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Radiologia Brasileira

Print version ISSN 0100-3984

Radiol Bras vol.44 no.3 São Paulo May/June 2011

http://dx.doi.org/10.1590/S0100-39842011000300015 

CASE REPORTS

 

Posteromedial snapping knee related to the sartorius muscle*

 

 

Marcello Henrique Nogueira-BarbosaI; Flávio de Moura LacerdaII

IPhD, Professor, Division of Radiology, Centro de Ciências das Imagens e Física Médica (CCIFM) - Faculdade de Medicina de Ribeirão Preto da Universidade de São Paulo (FMRP-USP), Ribeirão Preto, SP, Brazil
IIPhD, Teacher at the Service of Medical Residency in Orthopedics & Traumatology of Santa Casa de Ribeirão Preto, Ribeirão Preto, SP, Brazil

Mailing Address

 

 


ABSTRACT

The most frequently reported causes of snapping knee syndrome are related to abnormalities of the meniscus, biceps femoris tendon, gracilis and semitendinosus tendons. The present report describes a case of snapping in the posterior-medial corner of the knee related to the myotendinous junction of the sartorius muscle in a 58-year-old male patient with knee hyperextension.

Keywords: Joint; Knee; Sartorius muscle; Snapping; Ultrasonography.


 

 

INTRODUCTION

Snapping knee syndrome corresponds to the feeling of clicking, snapping or abrupt movement during flexion of the joint. The snapping or clicking may be produced by the friction of soft tissues over a bone prominence or by the abnormal and abrupt motion of intra-articular structures. Association with symptoms is necessary for the diagnosis of such a syndrome. Not always, crepitations that are audible or may be felt by the patient, or even a palpable snapping felt at clinical examination are symptomatic or pathological.

Snapping syndrome has been diagnosed and reported in the literature, involving major joints such as shoulders, elbows, hips, knees and ankles(1). Most frequently, the hip joint is affected(1-4). In general, the symptoms associated with snapping syndrome are most frequently related to pain complaints, however, neurological changes may eventually occur, as in the case of snapping of the ulnar nerve at the elbow(5).

In the knee, the most frequent causes of snapping syndrome are related to meniscal abnormalities, to the biceps femoris tendon and gracilis and semitendinosus tendons in the posteromedial corner(6-11).

The present study describes a case of snapping in the distal myotendinous junction of the sartorius muscle of a patient who also presented knee hyperextension. No description of this type of snapping was found in the literature.

 

CASE REPORT

Male, 58-year-old white patient with a history revision arthroplasty of the left hip, with complaints of pain associated with the felling of clicking in the medial aspect of the left knee six months after surgery. At clinical examination, besides the confirmation of a palpable snapping during knee flexion and extension, a knee hyperextension was identified (Figure 1). A tendency towards genu recurvatum was observed in both knees, but most noticeable in the symptomatic knee. A 9 mm discrepancy was also identified in the length of the lower limbs, with shortening of the previously operated lower limb.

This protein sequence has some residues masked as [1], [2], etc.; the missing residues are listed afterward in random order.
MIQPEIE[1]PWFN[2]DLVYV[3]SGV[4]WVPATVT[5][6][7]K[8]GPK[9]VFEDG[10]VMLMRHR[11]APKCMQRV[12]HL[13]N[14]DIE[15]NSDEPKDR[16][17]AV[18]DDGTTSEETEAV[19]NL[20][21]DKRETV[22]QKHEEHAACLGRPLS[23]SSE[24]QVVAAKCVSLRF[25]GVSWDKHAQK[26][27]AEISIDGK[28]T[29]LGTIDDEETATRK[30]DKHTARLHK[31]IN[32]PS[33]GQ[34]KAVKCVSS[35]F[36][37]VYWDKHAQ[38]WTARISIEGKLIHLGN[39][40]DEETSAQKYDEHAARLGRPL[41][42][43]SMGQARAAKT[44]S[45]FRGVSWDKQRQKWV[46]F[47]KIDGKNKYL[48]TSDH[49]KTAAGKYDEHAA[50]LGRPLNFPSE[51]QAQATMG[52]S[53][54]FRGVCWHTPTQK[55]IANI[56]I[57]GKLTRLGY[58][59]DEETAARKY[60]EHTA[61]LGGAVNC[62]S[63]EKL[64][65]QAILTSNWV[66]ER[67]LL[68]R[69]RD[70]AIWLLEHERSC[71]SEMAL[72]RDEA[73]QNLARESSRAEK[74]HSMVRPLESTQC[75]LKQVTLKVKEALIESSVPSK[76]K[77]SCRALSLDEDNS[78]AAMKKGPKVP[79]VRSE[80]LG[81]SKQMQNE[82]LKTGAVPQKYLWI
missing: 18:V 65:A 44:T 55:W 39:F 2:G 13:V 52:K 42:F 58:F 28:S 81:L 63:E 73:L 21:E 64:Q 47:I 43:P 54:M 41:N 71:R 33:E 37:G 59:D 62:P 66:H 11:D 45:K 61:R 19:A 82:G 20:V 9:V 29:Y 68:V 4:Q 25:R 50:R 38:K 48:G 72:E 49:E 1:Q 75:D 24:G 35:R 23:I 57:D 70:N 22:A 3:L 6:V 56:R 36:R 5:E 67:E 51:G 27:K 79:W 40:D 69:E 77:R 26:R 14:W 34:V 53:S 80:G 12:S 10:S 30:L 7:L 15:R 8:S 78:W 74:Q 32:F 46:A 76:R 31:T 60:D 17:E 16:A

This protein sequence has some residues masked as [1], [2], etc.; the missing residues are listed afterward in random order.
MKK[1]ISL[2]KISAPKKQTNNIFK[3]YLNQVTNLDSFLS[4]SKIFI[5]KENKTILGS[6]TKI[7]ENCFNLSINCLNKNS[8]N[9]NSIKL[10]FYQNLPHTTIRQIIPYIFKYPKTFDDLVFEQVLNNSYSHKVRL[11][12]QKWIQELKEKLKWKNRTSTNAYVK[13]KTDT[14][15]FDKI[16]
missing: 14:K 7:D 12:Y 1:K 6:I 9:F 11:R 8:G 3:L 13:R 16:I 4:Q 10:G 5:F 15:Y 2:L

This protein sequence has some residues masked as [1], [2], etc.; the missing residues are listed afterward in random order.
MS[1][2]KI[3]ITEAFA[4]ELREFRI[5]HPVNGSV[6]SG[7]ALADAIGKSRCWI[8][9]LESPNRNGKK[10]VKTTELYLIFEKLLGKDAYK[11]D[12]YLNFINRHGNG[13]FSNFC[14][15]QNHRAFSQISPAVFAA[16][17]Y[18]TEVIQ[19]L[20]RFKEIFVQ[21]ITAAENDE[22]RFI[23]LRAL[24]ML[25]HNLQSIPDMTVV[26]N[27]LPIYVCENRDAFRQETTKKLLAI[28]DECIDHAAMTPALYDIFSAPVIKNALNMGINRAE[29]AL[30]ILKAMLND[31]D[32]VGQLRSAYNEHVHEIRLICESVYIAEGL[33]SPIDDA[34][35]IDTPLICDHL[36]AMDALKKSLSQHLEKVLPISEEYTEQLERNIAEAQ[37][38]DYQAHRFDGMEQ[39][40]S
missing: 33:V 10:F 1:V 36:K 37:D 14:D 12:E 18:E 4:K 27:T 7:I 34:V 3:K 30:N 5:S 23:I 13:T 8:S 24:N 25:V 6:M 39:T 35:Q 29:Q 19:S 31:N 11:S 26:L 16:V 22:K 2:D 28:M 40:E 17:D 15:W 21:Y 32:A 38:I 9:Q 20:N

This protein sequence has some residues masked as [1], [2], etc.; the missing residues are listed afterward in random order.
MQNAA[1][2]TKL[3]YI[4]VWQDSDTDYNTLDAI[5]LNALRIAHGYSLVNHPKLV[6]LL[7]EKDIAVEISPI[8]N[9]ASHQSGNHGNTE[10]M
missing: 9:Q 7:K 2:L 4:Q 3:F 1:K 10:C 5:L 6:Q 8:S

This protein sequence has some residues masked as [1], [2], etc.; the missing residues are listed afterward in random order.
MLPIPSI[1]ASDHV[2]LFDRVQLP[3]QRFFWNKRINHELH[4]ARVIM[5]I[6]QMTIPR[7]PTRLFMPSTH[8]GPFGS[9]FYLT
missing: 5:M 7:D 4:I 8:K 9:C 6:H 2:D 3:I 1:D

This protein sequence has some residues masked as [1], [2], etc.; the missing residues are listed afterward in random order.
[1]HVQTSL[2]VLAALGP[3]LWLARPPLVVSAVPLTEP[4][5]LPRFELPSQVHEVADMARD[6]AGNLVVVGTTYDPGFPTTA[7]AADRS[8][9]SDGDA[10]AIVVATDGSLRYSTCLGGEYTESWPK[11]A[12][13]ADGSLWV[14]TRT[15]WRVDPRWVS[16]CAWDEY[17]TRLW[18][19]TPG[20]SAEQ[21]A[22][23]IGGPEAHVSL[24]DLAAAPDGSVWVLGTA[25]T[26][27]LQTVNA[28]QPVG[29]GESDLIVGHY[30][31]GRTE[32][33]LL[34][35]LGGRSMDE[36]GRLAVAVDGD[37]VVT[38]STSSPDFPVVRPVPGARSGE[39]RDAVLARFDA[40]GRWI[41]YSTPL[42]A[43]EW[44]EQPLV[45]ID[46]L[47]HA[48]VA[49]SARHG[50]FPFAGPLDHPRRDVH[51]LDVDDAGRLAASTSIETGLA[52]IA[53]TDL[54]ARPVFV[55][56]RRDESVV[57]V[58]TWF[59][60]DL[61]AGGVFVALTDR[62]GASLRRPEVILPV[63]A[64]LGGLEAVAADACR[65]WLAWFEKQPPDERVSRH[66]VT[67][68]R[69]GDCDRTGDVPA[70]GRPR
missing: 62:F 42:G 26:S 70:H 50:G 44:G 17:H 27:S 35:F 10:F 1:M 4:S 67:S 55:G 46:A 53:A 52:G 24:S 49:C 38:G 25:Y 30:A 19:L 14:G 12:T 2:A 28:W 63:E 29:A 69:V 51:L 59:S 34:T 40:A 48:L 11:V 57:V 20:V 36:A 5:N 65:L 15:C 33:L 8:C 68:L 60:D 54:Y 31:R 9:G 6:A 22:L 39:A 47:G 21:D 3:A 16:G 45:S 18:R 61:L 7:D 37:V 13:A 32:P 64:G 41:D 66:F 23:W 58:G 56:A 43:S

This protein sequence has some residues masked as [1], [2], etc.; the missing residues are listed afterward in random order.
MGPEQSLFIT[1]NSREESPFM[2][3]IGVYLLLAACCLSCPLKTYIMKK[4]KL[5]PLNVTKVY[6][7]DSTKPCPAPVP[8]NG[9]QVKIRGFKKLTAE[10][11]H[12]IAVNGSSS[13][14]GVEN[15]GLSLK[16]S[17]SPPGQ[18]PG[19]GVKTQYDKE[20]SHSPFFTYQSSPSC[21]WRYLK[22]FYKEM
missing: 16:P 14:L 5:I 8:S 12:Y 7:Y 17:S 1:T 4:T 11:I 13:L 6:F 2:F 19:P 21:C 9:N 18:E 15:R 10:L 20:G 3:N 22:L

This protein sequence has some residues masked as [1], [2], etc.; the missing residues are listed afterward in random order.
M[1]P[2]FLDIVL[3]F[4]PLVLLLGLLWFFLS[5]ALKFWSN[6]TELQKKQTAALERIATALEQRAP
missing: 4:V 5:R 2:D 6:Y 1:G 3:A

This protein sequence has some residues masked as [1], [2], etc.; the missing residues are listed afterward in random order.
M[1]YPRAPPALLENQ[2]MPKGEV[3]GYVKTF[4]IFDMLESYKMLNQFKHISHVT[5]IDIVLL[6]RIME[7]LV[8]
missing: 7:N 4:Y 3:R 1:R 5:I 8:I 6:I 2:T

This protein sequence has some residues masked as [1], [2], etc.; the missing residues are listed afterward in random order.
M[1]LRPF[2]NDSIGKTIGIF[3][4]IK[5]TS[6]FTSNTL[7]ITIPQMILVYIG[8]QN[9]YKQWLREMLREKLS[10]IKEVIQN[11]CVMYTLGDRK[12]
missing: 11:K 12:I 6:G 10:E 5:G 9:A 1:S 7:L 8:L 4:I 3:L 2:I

In the present case, the cervical-diaphyseal angle of the left hip prosthesis measured about 135 degrees, while the cervical-diaphyseal angle of the right femur measured about 130 degrees; and the ratio between the offset at the prosthesis side and the contralateral offset was approximately 95%.

Plain radiography of the left knee confirmed the hyperextension and demonstrated minimum marginal osteophytes (Figure 2). Knee ultrasonography was requested for the evaluation of the snapping of one of the pes anserinus tendons, with suspicion of semitendinosus or gracilis snapping.

 

 

At ultrasonography, the components of pes anserinus were identified at the posteromedial corner. The patient was evaluated in dorsal decubitus with a slight rotation of the knee to allow the assessment of the region of interest. Subsequently, these tendons were dynamically evaluated during flexion and extension. Ultrasonography confirmed the snapping at the posteromedial corner, but such snapping was exclusively related to the abrupt movement of the sartorius in relation to the medial condyle of the femur (Figure 3).

 

 

As the painful symptoms were relatively well tolerated by the patient, a conservative approach was adopted to treat the snapping, and after 18 months the patient presented stable complaints as compared with those presented at the onset of the symptoms. The treatment comprised physiotherapy for muscular strengthening and utilization of insoles to compensate for the discrepancy in the length of lower limbs.

 

DISCUSSION

It did not become clear for the authors whether the knee hyperextension, the total hip arthroplasty or a combination of both factors might be directly or indirectly related to the occurrence of snapping of the sartorius muscle in this case. The symptoms onset occurred approximately six months after arthroplasty and, for this reason, it is possible to hypothesize that some change in the mechanical axis of the lower limb may have occurred.

Patients submitted to total arthroplasty of the hip may develop changes in the alignment of the lower limbs after the procedure(12). A limitation in the present study was the fact that the pre- and postoperative panoramic radiographs of the lower limb were not available for evaluation. Total hip arthroscopy may induce a change in the mechanical axis, altering the spatial position of the femoral head center, with possible reduction of the femoral offset(13). Such reduction of femoral prosthesis offset, on its turn, may lead to a lateralization of the mechanical axis(12). In the case described in the present study the reduction of the femoral prosthesis offset in relation to the contralateral femur was approximately 5%.